Cardiovascular disease and lipids: Issues and evidence for the management of dyslipidaemia in primary care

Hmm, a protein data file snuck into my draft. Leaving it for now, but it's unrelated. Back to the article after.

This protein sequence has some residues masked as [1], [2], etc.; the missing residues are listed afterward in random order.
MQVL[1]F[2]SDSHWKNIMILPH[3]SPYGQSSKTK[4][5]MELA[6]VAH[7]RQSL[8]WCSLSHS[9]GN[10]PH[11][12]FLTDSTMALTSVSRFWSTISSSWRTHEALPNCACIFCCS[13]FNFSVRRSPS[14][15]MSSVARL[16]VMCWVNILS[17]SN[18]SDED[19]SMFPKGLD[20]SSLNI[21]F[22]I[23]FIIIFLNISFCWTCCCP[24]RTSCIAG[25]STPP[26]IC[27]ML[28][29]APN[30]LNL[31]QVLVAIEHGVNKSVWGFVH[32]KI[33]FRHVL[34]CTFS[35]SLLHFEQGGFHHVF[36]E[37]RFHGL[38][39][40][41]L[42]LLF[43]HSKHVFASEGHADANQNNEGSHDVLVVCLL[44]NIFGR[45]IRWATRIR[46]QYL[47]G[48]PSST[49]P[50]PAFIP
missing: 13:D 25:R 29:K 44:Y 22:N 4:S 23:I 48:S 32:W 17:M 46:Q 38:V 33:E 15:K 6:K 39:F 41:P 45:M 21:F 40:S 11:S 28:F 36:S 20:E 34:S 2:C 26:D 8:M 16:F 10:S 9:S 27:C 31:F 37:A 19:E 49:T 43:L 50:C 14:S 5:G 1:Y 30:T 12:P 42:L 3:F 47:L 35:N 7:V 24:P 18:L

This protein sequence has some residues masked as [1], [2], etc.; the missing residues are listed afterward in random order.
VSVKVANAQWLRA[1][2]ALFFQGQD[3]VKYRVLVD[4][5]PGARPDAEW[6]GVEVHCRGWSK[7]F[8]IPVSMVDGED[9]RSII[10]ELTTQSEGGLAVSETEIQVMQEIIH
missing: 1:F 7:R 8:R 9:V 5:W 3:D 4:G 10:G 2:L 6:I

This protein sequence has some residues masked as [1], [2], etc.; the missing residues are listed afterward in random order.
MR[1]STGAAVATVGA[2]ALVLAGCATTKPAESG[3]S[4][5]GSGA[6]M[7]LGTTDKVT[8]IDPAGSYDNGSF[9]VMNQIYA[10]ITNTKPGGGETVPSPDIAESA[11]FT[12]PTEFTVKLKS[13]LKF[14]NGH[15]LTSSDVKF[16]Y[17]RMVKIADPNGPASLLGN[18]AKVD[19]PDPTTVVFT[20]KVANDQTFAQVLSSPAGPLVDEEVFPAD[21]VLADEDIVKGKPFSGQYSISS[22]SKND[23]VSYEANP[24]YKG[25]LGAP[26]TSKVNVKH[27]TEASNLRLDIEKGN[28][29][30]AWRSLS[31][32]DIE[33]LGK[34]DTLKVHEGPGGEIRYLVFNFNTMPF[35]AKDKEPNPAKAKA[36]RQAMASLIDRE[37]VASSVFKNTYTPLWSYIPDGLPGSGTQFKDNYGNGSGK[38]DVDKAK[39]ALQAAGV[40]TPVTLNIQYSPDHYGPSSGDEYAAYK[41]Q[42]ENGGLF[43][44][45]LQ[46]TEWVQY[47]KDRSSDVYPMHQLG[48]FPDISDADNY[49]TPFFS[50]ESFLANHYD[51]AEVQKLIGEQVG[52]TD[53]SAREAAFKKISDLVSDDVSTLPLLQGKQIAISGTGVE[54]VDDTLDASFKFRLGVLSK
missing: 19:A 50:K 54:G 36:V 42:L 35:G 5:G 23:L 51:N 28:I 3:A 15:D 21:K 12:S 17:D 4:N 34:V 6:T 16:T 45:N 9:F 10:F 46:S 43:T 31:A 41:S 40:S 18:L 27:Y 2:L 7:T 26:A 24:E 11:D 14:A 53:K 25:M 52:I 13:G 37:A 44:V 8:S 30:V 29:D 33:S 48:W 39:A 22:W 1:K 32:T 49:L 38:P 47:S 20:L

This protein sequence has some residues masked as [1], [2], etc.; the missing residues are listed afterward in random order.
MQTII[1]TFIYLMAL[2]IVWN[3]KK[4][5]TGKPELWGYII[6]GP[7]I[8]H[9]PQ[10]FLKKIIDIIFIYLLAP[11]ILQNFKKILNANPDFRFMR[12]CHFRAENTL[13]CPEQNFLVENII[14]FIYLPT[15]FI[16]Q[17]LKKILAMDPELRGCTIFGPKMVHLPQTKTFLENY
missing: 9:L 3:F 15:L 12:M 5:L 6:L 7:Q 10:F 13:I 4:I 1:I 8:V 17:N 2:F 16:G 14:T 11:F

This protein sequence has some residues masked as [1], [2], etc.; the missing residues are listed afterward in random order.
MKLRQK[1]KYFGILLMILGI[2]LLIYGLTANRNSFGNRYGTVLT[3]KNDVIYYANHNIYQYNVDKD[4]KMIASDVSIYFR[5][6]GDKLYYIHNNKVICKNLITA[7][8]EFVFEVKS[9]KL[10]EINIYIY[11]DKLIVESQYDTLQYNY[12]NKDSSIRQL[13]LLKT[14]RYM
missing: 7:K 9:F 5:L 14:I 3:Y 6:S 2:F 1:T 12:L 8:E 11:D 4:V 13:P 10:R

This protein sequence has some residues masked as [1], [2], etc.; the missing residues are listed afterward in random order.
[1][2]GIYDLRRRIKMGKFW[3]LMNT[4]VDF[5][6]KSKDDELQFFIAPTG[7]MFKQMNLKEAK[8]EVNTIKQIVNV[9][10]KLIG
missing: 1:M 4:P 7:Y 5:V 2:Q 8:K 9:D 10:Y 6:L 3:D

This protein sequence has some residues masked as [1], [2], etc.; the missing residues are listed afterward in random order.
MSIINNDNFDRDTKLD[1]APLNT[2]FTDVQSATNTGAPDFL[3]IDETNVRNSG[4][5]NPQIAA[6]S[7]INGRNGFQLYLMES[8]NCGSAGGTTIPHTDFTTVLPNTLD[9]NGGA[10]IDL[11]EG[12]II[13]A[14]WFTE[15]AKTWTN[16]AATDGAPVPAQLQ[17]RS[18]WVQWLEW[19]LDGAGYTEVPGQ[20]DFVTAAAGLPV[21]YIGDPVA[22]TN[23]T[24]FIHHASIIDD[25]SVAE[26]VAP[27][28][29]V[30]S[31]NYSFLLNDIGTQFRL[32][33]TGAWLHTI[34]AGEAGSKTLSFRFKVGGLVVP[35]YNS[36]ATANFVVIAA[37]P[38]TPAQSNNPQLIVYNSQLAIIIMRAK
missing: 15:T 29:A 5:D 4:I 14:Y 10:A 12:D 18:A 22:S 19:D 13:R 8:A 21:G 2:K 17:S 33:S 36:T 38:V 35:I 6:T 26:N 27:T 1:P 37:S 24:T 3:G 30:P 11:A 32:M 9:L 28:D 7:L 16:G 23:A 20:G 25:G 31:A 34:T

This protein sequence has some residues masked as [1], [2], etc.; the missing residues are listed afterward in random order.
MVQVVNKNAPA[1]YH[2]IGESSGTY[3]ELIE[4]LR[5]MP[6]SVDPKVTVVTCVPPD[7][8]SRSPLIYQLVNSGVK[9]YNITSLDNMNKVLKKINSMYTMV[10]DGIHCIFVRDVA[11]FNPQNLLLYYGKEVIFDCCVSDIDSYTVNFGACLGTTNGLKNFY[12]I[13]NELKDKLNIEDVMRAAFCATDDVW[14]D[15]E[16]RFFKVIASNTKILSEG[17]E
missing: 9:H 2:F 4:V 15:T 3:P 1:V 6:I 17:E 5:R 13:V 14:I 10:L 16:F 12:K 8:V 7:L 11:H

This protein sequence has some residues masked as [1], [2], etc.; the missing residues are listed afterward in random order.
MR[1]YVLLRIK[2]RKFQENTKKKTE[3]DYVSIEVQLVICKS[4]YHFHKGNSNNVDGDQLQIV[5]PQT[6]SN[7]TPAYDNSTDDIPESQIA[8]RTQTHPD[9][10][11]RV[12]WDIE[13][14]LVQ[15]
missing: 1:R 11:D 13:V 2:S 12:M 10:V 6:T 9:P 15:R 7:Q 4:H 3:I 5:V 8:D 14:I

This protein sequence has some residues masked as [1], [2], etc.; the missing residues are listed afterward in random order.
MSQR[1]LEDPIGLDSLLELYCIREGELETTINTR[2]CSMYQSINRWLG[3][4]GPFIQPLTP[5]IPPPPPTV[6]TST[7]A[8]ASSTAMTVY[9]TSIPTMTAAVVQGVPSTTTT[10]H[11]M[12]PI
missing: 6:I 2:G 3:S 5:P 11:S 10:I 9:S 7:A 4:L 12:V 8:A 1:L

The commonest manifestations of cardiovascular disease, namely coronary heart disease (CHD) and stroke, represent the two most common causes of death in the world today. Furthermore, cardiovascular diseases have the highest healthcare utilisation costs in most countries. Both primary and secondary prevention management strategies are essential. Although more than 200 risk factors for CHD have now been identified, the single most powerful predictor of CHD risk is abnormal lipid levels. The relative risk influences of the various lipid sub-fractions are described, with particular emphasis on LDL cholesterol, which represents the principal target for treatment in most management guidelines. Unfortunately, there remains considerable evidence of continued under-management of patients with elevated cholesterol and cardiovascular risk who are eligible for secondary prevention. The barriers contributing to such physician under-performance are numerous. The more recent recognition of the importance of identifying patients at enhanced risk, but without established disease (primary prevention), will require greatly familiarity with the clinical use of CHD risk scoring systems, most of which are based upon the Framingham equation. Special reference is made to groups at particular risk of CHD. In summary, the application of the enormous evidence-base for interventions in cardiovascular disease, especially over the treatment of elevated cholesterol, pose a huge challenge to primary and secondary care in most healthcare systems.